April 24, 2008
U.S. Government Using Games to Train Spies
In the increasingly complicated world of International Intelligence, the U.S. Defense Intelligence Agency (DIA) was looking for a new way to train recruits in the fine art of "critical thinking" three guesses where they decided to turn (and the first two don't count). Yep, the world of video games (of course)!
Three PC games were developed by Visual Purple (a simulation studio) for the DIA with the explicit goal of training young agents to analyze complex issues. "It is clear that our new workforce is very comfortable with this approach," says Bruce Bennett, chief of the analysis-training branch at the DIA's Joint Military Intelligence Training Center.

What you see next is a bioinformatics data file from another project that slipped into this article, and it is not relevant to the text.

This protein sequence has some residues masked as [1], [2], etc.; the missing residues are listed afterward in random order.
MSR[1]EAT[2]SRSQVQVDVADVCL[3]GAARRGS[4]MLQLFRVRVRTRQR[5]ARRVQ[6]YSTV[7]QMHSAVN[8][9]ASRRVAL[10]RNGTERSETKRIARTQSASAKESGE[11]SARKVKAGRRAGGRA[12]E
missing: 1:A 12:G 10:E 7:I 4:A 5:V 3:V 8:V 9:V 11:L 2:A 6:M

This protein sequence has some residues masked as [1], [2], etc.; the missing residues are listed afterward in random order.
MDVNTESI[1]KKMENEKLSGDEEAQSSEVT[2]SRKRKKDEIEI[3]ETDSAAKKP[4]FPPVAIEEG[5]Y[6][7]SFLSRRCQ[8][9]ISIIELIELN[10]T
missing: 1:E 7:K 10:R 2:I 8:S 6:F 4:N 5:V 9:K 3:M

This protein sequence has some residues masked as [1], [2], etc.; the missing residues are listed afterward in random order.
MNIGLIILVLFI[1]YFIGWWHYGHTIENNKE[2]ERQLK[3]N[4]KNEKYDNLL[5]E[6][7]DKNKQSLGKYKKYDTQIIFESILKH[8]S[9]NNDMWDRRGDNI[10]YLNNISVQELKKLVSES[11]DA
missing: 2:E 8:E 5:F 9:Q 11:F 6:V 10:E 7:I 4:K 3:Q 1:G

Wired got the chance to play these three games, all of which sound very interesting. The games are a "surprisingly clever and occasionally surreal blend of education, humor and intellectual challenge" that range from "Zen Buddhism meets the National Intelligence Estimate" to "a whodunit that begins with scenes of a tanker under attack in the Persian Gulf during the Iran-Iraq war in 1988". Maybe the government could make up some of the $2.6 million spent on these games by making a consumer copy (I'd sure like to give them a try). And what happens when these games become common in military training? Maybe in the next Call of Duty players will have to train in a video game in order to pass basic training.